At last, the Provisional License Exams come to an end, which means that our baby bird heroes can slowly begin to leave the nest. Those who passed the test may exercise the authority of a pro hero in emergency situations, meaning most of our main characters shouldn’t have to worry about jumping through legal hoops like Midoriya and company did in the fallout of the Stain fight. I say “most of” our main cast because a few choice figures didn’t make the cut. Todoroki and Inasa failed because of their fight, and Bakugo flunked because he’s Bakugo. Basically, the kids who’d normally be a shoe-in on talent alone are finally facing a wall, and their inability to be team players is putting them behind the rest. These past couple of episodes have done a fantastic job making it crystal clear what these exams have really been about in regards to the big picture.
All Might’s retirement has emboldened these transitional exposition episodes considerably. This is world-building in a much more literal sense, where the future is so uncertain that how the heroes and villains develop from here will shape society as we know it, and so each successive piece of information becomes pivotal. It turns out that weirdo girl Camie was actually Toga from the League of Villains in disguise (perhaps I should have seen this coming) and All Might has a frank conversation with an imprisoned All For One. They’re two men operating on the extreme opposite ends of the hero-villain spectrum, both having to leave their ideals in the hands of successors. Even with All For One defeated and locked up, his actions with continue to eat away at All Might, who feels powerless and helpless in retirement. Though, All Might’s declaration to not succumb to Shigaraki is still completely badass.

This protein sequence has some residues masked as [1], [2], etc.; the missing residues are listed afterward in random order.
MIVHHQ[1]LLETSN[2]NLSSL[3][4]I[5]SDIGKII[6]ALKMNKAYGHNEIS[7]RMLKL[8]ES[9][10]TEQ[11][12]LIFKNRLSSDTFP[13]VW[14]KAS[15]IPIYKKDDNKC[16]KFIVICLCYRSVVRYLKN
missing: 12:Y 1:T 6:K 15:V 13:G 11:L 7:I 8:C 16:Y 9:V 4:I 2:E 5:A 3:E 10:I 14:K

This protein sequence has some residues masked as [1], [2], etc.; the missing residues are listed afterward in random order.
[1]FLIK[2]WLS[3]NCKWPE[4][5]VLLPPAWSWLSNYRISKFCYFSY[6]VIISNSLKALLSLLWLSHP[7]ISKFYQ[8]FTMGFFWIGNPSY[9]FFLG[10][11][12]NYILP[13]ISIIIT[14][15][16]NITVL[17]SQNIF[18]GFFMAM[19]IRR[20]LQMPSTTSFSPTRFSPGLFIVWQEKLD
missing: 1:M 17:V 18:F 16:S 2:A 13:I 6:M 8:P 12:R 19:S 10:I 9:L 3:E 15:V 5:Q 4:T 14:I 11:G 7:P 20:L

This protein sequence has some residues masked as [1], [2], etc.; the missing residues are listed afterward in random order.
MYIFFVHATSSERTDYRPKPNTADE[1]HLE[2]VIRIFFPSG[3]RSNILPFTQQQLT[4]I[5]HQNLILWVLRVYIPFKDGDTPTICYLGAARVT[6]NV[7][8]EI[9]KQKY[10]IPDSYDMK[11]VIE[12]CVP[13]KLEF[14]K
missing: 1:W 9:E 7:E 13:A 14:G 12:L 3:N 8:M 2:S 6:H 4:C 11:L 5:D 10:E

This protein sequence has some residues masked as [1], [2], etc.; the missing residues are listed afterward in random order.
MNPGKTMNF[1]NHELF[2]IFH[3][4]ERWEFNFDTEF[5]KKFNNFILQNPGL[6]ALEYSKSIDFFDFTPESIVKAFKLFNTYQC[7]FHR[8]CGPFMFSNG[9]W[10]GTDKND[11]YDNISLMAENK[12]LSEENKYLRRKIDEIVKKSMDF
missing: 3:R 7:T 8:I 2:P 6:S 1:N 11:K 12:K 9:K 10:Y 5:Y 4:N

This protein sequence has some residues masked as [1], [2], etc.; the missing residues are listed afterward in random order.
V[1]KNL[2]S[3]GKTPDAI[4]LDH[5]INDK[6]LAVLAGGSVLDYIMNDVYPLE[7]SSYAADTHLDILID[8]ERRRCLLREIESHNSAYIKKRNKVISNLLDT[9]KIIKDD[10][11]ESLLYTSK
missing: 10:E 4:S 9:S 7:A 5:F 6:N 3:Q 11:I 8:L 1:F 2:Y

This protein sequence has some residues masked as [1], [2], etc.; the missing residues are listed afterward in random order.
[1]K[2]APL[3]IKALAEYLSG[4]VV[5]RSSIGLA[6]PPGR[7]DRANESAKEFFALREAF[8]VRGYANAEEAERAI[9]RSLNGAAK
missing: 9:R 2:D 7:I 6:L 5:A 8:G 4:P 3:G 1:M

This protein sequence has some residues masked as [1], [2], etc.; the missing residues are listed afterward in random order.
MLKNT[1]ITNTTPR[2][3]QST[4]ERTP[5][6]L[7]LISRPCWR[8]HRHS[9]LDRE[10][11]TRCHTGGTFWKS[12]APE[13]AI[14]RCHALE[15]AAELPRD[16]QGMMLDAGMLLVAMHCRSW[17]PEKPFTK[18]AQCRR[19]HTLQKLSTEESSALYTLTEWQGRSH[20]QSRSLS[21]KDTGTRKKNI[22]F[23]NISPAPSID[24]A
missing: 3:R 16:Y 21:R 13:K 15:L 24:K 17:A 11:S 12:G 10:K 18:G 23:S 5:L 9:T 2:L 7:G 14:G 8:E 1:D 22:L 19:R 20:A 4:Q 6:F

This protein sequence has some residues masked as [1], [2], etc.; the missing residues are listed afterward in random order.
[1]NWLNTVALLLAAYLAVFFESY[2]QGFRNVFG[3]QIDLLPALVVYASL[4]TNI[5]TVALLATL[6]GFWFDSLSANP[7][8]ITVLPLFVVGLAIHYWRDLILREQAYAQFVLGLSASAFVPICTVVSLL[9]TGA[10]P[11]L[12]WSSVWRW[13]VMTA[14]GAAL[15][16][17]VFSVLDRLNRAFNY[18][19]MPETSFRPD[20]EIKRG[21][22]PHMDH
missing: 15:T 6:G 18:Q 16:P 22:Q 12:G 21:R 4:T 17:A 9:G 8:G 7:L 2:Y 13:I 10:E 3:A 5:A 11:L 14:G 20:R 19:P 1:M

The final piece of this episode sets up a rematch between Midoriya and Bakugo, at the site of their last fight from season one. This episode plays into the attitude problems developed by the top students, and Bakugo contrasts nicely with Todoroki and Inasa, who were ultimately humbled by their failure. It’s hard to imagine that Bakugo could ever demonstrate that humility, even if there’s clearly a voice in the back of his head being drowned out by the profound insecurity. This is the kind of character work that I love; Bakugo isn’t being as outwardly aggressive as you might expect. He’s turned quiet as he shifts his anger back at Midoriya. It doesn’t feel like a lack of self-control this time, but genuine malice.
Something that really sets My Hero Academia apart from a lot of battle shonen is that the protagonists’ good qualities aren’t just a means towards making them likeable for the audience. Their end-game is to be heroes and public servants, and so being a good person matters quite a bit. These recent episodes go a long way towards highlighting how few people are truly able to be the total package that All Might was. All Might was not only strong, but caring and free of ego. You get a sense that some of these kids can learn and grow, either by getting stronger or learning to care and empathize with others more, but Bakugo’s strength is so much a product of his arrogance and personal identity. We’ve already ruled him out as a villain, but can he truly be at home with the heroes? The kid’s got issues, and he’s fascinating to watch.
MHA’s post-arc transitions are getting better each time around. Good and evil are competing for the future of civilization, and both sides seem ready to collapse in on themselves at any moment. This episode is filled to the brim with material to get you thinking. In the end I really appreciate how these exam arcs serve as measuring sticks for our heroes’ development, because it’s becoming increasingly important that they’re doing their best at all times. There’s a sober realization after spending the early parts of the Provisional License Exams begging for it to get big and exciting instead of genial and by-the-numbers, and then for it to to finally do so and remind us that the exciting characters are Problems™ in this line of work. I’m really impressed.
My Hero Academia is currently streaming on
Funimation and Crunchyroll.
Sam Leach records about One Piece for The One Piece Podcast and you can find him on Twitter @LuckyChainsaw
, 2018-09-10 21:31:00
Content from http://www.animenewsnetwork.com/review/my-hero-academia/episode-60/.136534